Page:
“I don’t understand why Beijing added anal swabs. It’s not like poking the throat. You need a certain place and the risk of such transmission routes is lower,” said Jiang Qingwu, a professor of epidemiology at the School of Public Health at Shanghai’s Fudan University. “Maybe they want to find remnants? It’s true that the virus can be detected there.”
Scientists have found that some Covid-19 patients have active and prolonged gut viral infection, even if they don’t manifest gastrointestinal symptoms. For such people, stool samples often test positive even a week after their respiratory samples have gone negative, researchers from the Chinese University of Hong Kong found.
While more research is needed to determine how effective anal swabs are, stool testing has been “grossly underutilized” in the pandemic, said Francis Chan, dean of the university’s faculty of medicine and director of its Centre for Gut Microbiota Research. The virus was still actively replicating in the feces of at least half of the study participants after they’d cleared it from their lungs, he said.
China’s capacity to endure disruption to business and everyday life in its ferocious fight against the coronavirus is a hallmark of its approach.
It’s the only country that has repeatedly detected traces of the virus on frozen food imports, with efforts that include disinfecting packaging adding to delays at ports, where containers of produce have been piling up. Local consumers are shunning foreign food for fear of infection, and China’s meat imports are projected to plunge as much as 30% this year from a record in 2020.
China’s lockdowns are also getting tougher, rivaling the severity of curbs placed on Wuhan a year ago even as case levels pale in comparison to elsewhere. China has reported just two Covid-19 deaths since April, and new infections at the height of the current flare-up number around 100 a day, compared with hundreds of thousands in the U.S.
In Tonghua, a city of 2 million people in Jilin province bordering North Korea, all residents have been banned from leaving their homes since Jan. 21 after 100 infections were detected. Some have complained on social media of insufficient food supplies after the sudden order, prompting an apology from local officials.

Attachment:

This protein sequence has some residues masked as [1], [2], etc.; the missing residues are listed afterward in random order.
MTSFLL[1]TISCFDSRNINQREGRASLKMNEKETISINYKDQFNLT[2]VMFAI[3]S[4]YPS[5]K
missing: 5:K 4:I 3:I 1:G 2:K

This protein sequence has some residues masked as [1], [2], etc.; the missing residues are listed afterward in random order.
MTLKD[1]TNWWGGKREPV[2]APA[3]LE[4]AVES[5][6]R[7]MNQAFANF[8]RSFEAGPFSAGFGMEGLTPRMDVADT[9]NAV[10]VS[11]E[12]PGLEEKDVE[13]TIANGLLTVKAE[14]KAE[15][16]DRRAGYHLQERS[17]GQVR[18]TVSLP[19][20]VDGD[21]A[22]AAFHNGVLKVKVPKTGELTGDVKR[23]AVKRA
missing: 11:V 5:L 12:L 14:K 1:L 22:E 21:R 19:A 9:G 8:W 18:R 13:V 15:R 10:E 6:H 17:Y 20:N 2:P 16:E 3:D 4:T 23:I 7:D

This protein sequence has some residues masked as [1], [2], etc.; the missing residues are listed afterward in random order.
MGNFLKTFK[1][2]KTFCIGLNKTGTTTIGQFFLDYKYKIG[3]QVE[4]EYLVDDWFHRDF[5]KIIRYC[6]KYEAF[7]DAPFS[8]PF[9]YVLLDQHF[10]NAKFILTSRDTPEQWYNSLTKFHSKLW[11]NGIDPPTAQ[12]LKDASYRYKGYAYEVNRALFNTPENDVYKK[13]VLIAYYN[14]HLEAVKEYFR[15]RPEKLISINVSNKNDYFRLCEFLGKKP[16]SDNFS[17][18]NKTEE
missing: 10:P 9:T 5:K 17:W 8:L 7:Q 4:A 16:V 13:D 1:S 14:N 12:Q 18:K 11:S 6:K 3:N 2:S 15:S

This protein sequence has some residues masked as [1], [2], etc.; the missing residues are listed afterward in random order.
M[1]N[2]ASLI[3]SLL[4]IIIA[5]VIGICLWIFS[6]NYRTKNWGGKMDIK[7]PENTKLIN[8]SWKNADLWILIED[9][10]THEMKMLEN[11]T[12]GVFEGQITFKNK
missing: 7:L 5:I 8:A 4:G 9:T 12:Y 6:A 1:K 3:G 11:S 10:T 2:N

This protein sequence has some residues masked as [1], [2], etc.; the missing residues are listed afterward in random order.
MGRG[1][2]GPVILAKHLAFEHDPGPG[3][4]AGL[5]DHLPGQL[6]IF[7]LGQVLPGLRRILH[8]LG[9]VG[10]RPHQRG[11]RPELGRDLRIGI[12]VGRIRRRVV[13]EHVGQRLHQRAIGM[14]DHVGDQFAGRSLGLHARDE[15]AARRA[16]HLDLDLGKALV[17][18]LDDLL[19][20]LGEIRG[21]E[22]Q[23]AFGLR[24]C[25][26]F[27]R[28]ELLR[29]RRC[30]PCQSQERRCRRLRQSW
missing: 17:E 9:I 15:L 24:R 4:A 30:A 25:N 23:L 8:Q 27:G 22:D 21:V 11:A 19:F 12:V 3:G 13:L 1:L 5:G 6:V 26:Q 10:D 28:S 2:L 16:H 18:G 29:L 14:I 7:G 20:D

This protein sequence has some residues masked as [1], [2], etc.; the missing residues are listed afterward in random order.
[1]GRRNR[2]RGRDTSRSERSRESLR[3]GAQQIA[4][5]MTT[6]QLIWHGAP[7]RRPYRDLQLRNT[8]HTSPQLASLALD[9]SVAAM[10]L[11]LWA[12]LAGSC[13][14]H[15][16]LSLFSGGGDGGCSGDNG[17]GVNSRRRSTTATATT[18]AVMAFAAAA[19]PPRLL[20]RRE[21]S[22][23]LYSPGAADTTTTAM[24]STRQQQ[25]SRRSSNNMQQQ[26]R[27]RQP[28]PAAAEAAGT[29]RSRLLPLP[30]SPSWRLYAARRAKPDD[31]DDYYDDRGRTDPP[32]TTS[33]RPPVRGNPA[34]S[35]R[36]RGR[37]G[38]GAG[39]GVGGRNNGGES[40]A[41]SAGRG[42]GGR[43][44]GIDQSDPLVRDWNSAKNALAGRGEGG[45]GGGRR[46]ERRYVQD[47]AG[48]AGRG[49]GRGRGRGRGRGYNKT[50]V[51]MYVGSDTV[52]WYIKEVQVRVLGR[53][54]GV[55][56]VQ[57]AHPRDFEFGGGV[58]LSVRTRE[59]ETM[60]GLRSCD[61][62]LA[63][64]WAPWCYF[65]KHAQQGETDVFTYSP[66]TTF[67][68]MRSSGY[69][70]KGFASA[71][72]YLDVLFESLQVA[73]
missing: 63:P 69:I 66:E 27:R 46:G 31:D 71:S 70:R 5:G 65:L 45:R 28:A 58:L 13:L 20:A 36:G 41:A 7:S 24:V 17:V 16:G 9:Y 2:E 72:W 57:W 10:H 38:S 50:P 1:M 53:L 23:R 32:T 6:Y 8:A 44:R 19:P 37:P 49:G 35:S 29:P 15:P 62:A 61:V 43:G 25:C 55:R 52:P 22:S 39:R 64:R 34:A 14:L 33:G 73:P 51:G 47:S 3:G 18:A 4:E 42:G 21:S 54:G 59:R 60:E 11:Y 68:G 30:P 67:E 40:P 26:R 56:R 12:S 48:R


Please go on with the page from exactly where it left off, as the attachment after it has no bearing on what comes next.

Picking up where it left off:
There are signs that the central government is trying to encourage some moderation.
An editorial from the Xinhua state news agency said Jan. 16 that local authorities should cease using the phrase “wartime measures” to describe their containment efforts. Such slogans could cause unnecessary panic, “paralyze people’s minds” and affect normal activities, the editorial said.
But with the Lunar New Year holiday approaching in mid-February, when officials expect 1.7 billion trips to be taken despite pleas for people to stay home, the wartime footing is likely to continue. The country is also doubling down on vaccination, with plans to inoculate 50 million people by the holiday with locally-developed vaccines.
“We don’t tolerate the virus circulating. Once we find it, we immediately quash it and outbreaks are not allowed,” said Lu Hongzhou, an infectious disease physician who advises both the central and Shanghai governments on Covid-19 treatment.
“Our country has always pursued this strategy and it can’t be adjusted.”
Source: Bloomberg News